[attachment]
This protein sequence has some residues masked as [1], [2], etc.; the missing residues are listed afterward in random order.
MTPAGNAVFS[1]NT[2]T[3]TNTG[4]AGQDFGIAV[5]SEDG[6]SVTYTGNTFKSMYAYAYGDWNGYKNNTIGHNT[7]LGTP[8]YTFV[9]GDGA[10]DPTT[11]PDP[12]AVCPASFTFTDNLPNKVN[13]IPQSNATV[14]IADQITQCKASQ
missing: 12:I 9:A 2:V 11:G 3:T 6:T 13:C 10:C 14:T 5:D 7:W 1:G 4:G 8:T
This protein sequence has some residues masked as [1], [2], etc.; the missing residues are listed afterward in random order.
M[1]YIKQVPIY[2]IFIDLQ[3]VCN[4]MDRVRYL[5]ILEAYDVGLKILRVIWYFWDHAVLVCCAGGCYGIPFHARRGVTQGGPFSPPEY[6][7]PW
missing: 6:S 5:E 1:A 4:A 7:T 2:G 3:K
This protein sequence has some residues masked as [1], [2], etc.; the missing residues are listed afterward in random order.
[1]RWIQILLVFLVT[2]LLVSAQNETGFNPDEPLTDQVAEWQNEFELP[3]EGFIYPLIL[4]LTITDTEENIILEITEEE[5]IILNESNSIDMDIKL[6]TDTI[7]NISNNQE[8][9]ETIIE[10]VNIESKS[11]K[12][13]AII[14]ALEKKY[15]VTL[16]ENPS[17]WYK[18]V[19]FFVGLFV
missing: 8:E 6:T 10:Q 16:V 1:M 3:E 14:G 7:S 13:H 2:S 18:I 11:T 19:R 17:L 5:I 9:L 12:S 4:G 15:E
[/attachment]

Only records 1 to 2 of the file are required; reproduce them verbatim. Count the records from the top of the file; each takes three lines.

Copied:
This protein sequence has some residues masked as [1], [2], etc.; the missing residues are listed afterward in random order.
MTPAGNAVFS[1]NT[2]T[3]TNTG[4]AGQDFGIAV[5]SEDG[6]SVTYTGNTFKSMYAYAYGDWNGYKNNTIGHNT[7]LGTP[8]YTFV[9]GDGA[10]DPTT[11]PDP[12]AVCPASFTFTDNLPNKVN[13]IPQSNATV[14]IADQITQCKASQ
missing: 12:I 9:A 2:V 11:G 3:T 6:T 13:C 10:C 14:T 5:D 7:W 1:G 4:G 8:T
This protein sequence has some residues masked as [1], [2], etc.; the missing residues are listed afterward in random order.
M[1]YIKQVPIY[2]IFIDLQ[3]VCN[4]MDRVRYL[5]ILEAYDVGLKILRVIWYFWDHAVLVCCAGGCYGIPFHARRGVTQGGPFSPPEY[6][7]PW
missing: 6:S 5:E 1:A 4:A 7:T 2:G 3:K